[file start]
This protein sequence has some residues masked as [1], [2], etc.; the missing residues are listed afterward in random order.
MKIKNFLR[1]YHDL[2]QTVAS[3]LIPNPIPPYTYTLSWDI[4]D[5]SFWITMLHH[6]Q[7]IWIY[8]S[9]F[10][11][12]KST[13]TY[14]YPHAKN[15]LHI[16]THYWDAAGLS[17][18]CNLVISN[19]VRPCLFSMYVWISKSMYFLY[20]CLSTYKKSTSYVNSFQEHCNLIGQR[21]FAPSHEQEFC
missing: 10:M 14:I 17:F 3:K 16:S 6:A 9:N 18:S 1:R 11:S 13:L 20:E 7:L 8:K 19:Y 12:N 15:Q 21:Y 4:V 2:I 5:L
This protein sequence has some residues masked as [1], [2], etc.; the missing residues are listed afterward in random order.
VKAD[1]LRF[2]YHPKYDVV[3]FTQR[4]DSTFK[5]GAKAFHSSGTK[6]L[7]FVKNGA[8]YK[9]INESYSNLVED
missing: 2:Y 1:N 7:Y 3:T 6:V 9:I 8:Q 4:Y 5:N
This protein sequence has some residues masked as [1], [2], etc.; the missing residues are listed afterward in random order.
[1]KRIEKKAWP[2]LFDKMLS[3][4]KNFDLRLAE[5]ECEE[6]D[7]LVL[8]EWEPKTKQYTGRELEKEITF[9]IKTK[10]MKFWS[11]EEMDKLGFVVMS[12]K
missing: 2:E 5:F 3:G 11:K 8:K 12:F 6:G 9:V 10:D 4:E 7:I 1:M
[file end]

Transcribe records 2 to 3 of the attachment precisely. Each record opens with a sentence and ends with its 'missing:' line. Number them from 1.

This protein sequence has some residues masked as [1], [2], etc.; the missing residues are listed afterward in random order.
VKAD[1]LRF[2]YHPKYDVV[3]FTQR[4]DSTFK[5]GAKAFHSSGTK[6]L[7]FVKNGA[8]YK[9]INESYSNLVED
missing: 2:Y 1:N 7:Y 3:T 6:V 9:I 8:Q 4:Y 5:N
This protein sequence has some residues masked as [1], [2], etc.; the missing residues are listed afterward in random order.
[1]KRIEKKAWP[2]LFDKMLS[3][4]KNFDLRLAE[5]ECEE[6]D[7]LVL[8]EWEPKTKQYTGRELEKEITF[9]IKTK[10]MKFWS[11]EEMDKLGFVVMS[12]K
missing: 2:E 5:F 3:G 11:K 8:K 12:F 6:G 9:V 10:D 4:E 7:I 1:M